The J-League top flight will kick off its 2023 season Friday when reigning champions Yokohama F Marinos face runners-up Kawasaki Frontale at Todoroki Stadium in a clash of clubs who have dominated the title race in recent years.

Separated by just two points last year, the Kanagawa Prefecture rivals account for every J1 crown since 2017 between them and can be expected to once again lead the charge in the J-League's 30th anniversary season.

Having spoiled Frontale's "three-peat" bids in 2019 and last year, Marinos aim to go back-to-back as champions for the first time since 2004. Kevin Muscat's squad, however, must attempt the feat minus a number of the key players who helped bring the silverware back to Nissan Stadium last year.

Last season's league MVP, Tomoki Iwata, is now playing for previous Marinos manager Ange Postecoglou at Celtic, while the J-League Best XI goalkeeper, Yohei Takaoka, has taken his talents to Major League Soccer's Vancouver Whitecaps.

Yokohama F Marinos attacker Elber (C) competes with Kawasaki Frontale's Kento Tachibanada (L) and Chanathip Songkrasin during a J-League first-division match at Yokohama's Nissan Stadium on Feb. 23, 2022. (Kyodo)

Attacking stalwart and 2019 league MVP Teruhito Nakagawa, meanwhile, will suit up in the blue and red of FC Tokyo, and Leo Ceara, who contributed 11 goals last term, has moved to Cerezo Osaka.

Marinos will have attacking continuity in the form of Anderson Lopes, fellow Brazilian Elber and Kota Mizunuma, while a bigger role looks to be in store for defensive midfielder Joel Chima Fujita, who is shaping up to be a pillar of Japan's 2024 Olympic side.

The champions only scraped past second-division Ventforet Kofu 2-1 in last Saturday's Super Cup and must make big improvements if they are to retain the J1 mantle, according to forward Takuma Nishimura, who struck the decisive goal at Tokyo's National Stadium.

"It was a lucky goal, and we didn't play well at all," Nishimura said. "We have to be much better."

Yokohama F Marinos midfielder Joel Chima Fujita (L) scores during a J-League first-division game against Nagoya Grampus at Toyota Stadium in Toyota, Japan, on Oct. 1, 2022. (Kyodo)

Frontale have become accustomed to seeing star players head overseas during their run of four titles in six years, with several going on to become mainstays of European clubs and the Japan national team.

Samurai Blue defender and club captain, Shogo Taniguchi, became the latest prominent name to leave Todoroki Stadium, taking up an offer from Qatari side Al-Rayyan.

Manager Toru Oniki has tapped midfielder Kento Tachibanada to wear the captain's armband, and he will lead a squad relatively unchanged from the one that came within a single win of the championship last year.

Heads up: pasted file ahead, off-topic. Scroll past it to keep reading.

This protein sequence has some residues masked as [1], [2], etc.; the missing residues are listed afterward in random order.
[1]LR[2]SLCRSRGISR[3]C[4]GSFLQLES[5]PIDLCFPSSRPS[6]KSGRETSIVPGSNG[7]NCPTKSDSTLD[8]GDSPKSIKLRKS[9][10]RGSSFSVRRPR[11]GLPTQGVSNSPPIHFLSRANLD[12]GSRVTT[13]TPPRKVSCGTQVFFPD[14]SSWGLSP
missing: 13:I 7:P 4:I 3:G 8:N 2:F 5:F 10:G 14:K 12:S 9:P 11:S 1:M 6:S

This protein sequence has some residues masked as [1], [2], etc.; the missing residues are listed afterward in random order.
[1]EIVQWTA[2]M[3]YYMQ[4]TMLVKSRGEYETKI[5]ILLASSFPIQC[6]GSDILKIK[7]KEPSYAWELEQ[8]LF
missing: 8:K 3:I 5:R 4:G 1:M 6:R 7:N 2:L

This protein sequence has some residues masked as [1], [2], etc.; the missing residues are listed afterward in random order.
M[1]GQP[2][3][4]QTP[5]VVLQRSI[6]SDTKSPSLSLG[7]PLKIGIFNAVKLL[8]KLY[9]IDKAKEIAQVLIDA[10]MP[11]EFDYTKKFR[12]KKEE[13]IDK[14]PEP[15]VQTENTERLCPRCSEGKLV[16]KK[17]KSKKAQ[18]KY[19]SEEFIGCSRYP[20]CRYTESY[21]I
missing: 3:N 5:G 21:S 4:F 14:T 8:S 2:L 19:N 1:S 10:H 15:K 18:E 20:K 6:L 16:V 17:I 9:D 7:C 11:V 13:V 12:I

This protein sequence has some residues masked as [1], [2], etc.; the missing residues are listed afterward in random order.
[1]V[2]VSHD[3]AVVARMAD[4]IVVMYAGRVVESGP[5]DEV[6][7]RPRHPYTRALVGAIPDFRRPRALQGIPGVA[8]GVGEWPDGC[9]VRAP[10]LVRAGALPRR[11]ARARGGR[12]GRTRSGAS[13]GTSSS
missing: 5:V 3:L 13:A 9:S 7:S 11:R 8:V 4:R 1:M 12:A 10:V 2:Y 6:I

Attacking linchpins Akihiro Ienaga, Leandro Damiao and Yu Kobayashi come in with fitness concerns, and Oniki may need younger players, such as Taisei Miyashiro, returning from loan, and Shin Yamada, yet to make his J1 debut, to step up early in the campaign.

Akihiro Ienaga of Kawasaki Frontale scores a penalty against Vissel Kobe late in the second half of their J-League first-division match at Todoroki Stadium in Kawasaki, eastern Japan, on Oct. 29, 2022. (Kyodo)  

"I want to humbly build the team back up from scratch," Oniki said at Kawasaki's season launch. "Recapturing the J-League title is our biggest goal."

While last year was ultimately a two-horse race for the title, several sides head into the season determined to break up the duopoly.

Third-place finishers Sanfrecce Hiroshima are on the hunt for more silverware after winning the Levain Cup and losing the Emperor's Cup final via penalty shootout in their first season under German manager Michael Skibbe.

Winners of a record eight league championships, Kashima Antlers will try to improve on their fourth-place finish and claim their first J1 crown since 2016 under the management of one of their former players, Daiki Iwamasa.

Entering their second season under Spanish manager Albert Puig, FC Tokyo hope the addition of Nakagawa can add further spark to a potent offense powered by Brazilians Adailton and Diego Oliveira.

Former Japan midfielder Shinji Kagawa holds a jersey of his new team Cerezo Osaka during a news conference in Tokyo on Feb. 5, 2023. The 33-year-old returned to the J-League first-division football team on a full transfer from Belgium's Sint-Truiden. (Kyodo) ==Kyodo

Cerezo have welcomed back Shinji Kagawa, who began his career at the club 17 years ago before going on to win titles with Borussia Dortmund and Manchester United. The 33-year-old former Samurai Blue star will aim to show fans at Yodoko Sakura Stadium that he still has plenty left in the tank.

Spanish great Andres Iniesta is in the final year of his contract at Vissel Kobe, and it remains unclear if he will extend his time in Japan. While Kobe limped to 13th amid a spate of injuries last year, the aspiring glamor club will aim for loftier heights this season.

The J1 will this year comprise 18 teams for the last time before expanding to 20 in 2024. To that end, only one side will go down to the second division at the end of the season, while three teams will come up from the J2.

Albirex Niigata have returned to the J1 for the first time since 2017, while Yokohama FC are back after a one-year absence. Both clubs will lean heavily on the same cores who earned them promotion as they seek to cement their places back in the top flight.

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